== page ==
Voters in Sacramento rejected a plan to tax marijuana cultivation, even though the proposal won a majority at the ballot box.
Voters in the city strongly backed the initiative to tax retail cannabis cultivation and use the revenue to pay for youth programs. The plan won 65.2 percent of the vote, but the initiative needed more than 66 percent to pass.
The vote was cast June 8, one of several important local ballot initiatives across the state. The tax proposal came in the wake of new medical marijuana regulations signed into law by Gov. Jerry Brown in October.
Those rules make it easier for local communities to license and tax grow operations. They also give communities more leeway to ban all marijuana-related cultivation and dispensaries. Taxes such as the one proposed in Sacramento offer something of a middle ground between outright bans and the unregulated market favored by many in the cannabis industry.
The Sacramento initiative, known as Measure Y, would have levied a 5 percent business tax on indoor marijuana farms licensed by the City Council. The resulting money would have been directed to a special fund for youth-oriented programs and services.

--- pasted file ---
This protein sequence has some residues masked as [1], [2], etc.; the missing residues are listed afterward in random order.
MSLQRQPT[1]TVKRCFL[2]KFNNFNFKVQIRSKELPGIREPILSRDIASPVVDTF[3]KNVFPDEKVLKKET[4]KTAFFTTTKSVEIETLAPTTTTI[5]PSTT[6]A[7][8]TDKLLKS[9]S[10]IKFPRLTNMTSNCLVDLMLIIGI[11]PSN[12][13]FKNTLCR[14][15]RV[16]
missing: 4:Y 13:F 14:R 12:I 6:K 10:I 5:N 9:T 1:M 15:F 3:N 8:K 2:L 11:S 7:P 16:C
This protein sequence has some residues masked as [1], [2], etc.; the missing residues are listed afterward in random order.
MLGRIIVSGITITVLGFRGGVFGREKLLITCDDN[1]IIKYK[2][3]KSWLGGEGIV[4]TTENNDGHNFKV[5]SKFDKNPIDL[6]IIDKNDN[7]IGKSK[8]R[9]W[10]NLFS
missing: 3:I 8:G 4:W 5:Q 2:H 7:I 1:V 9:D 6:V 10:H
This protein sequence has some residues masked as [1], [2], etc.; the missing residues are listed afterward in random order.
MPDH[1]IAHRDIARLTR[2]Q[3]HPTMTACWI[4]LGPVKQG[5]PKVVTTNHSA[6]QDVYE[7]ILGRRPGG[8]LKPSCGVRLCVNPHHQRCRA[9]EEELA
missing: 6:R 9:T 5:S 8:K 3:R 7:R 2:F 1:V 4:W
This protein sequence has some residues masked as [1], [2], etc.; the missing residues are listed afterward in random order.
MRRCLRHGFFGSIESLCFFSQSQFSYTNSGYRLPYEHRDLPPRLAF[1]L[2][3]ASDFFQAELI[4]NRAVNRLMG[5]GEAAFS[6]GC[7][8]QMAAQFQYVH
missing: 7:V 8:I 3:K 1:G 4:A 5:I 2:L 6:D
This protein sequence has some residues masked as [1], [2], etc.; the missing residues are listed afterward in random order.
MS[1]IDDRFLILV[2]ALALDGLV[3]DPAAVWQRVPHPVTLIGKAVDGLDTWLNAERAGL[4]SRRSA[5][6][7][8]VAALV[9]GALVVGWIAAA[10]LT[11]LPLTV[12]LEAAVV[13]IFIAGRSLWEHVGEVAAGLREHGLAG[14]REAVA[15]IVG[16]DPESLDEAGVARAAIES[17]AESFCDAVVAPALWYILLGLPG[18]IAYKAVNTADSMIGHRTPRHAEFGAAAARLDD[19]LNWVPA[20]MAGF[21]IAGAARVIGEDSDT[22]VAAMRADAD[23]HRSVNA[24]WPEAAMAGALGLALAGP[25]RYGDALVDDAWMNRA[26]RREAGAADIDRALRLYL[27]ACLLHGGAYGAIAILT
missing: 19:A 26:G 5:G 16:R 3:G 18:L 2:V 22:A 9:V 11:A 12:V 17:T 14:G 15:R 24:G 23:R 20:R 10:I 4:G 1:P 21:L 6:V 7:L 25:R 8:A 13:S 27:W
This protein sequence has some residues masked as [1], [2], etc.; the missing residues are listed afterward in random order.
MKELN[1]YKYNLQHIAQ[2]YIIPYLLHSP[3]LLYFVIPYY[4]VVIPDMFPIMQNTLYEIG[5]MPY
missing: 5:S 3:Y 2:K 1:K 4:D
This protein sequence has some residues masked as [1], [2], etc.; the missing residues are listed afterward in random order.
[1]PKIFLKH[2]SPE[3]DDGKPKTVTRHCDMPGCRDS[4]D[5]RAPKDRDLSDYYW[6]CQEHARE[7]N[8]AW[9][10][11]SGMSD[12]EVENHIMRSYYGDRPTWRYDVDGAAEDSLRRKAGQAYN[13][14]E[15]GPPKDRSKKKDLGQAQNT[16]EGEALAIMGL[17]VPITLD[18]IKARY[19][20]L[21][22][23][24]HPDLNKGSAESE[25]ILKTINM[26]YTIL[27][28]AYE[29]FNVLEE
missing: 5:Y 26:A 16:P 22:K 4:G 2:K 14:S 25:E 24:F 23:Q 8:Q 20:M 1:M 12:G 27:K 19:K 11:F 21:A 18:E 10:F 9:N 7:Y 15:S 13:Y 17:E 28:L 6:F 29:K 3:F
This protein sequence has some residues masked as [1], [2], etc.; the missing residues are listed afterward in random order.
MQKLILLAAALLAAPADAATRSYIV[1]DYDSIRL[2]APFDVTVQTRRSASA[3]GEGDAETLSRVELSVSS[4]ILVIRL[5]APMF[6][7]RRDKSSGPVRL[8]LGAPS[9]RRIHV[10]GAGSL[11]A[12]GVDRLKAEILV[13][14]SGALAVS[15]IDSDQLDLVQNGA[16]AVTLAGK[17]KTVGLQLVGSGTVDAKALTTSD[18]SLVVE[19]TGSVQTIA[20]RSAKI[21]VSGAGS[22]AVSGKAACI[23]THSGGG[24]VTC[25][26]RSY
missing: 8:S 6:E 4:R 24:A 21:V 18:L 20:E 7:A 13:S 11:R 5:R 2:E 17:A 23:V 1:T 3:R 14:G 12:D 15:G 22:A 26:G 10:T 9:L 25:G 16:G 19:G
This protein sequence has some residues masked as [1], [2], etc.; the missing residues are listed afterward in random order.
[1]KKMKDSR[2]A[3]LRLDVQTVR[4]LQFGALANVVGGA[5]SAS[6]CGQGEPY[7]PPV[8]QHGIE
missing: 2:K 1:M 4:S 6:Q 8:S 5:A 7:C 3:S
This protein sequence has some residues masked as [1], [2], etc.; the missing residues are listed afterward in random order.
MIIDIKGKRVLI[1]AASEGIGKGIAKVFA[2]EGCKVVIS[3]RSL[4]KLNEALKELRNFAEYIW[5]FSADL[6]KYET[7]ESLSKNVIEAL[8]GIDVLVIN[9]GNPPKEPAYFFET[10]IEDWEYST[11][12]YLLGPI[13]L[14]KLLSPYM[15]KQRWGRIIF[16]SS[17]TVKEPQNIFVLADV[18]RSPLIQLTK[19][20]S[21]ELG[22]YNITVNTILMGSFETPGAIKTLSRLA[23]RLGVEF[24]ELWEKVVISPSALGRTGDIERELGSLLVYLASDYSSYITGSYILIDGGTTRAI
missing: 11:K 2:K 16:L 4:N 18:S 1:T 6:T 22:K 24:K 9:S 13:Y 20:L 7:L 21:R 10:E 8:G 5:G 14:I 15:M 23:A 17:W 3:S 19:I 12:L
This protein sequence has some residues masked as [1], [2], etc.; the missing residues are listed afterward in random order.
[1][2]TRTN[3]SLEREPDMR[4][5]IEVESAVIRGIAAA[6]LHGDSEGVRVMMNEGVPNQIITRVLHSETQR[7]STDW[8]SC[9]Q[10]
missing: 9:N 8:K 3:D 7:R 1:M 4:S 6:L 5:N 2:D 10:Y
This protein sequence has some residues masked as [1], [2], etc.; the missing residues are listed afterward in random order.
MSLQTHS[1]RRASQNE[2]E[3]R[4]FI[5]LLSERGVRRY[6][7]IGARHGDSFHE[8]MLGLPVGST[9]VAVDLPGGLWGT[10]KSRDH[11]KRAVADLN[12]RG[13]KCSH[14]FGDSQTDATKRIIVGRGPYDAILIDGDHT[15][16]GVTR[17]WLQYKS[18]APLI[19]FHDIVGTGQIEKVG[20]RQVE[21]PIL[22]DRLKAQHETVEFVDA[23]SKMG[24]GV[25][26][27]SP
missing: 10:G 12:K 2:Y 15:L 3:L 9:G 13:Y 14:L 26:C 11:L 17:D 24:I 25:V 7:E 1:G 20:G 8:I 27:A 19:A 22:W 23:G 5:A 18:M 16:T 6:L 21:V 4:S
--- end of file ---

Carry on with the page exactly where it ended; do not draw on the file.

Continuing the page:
Two-thirds support the idea
“I think if you’ve got two-thirds of the people saying this is an important issue for them, that means we need more resources for young people,” said City Council Member Jay Schenirer.
Elsewhere in California, Nevada County voters rejected a ban on all outdoor marijuana grows. Nevada County, a rural area northeast of Sacramento, is known for its marijuana culture.
Measure W, as the local initiative was called, won slightly less than 60 percent of the vote – a strong showing, but still not enough to win. Measure W would have cemented an ordinance already adopted by the county in January that bans outdoor grows in all unincorporated areas.
In neighboring Yuba County, on the other hand, voters broadly rejected a measure that would have allowed more private marijuana cultivation.
Voter opinions divided by county
The votes in Sacramento, Nevada County, and Yuba County reflect divided opinions throughout the Sierra Nevada region, with support for tight restrictions much stronger in some communities than in others. In each of these places, the debate centers mostly around healthcare needs and the ability of patients to get their medication.
Opponents of the cultivation ban in Nevada County included Forrest Hurd, the father of a 9-year-old son with severe pediatric epilepsy and intellectual disabilities. Cannabis, Hurd said during the debate, frees Silas from agonizing seizures, and Measure W would interfere with that treatment.
“We did it,” Hurd said after it became clear the Nevada County measure would fail. “And now we have a chance to draft a law to protect the environment, protect our neighbors, and protect our children.”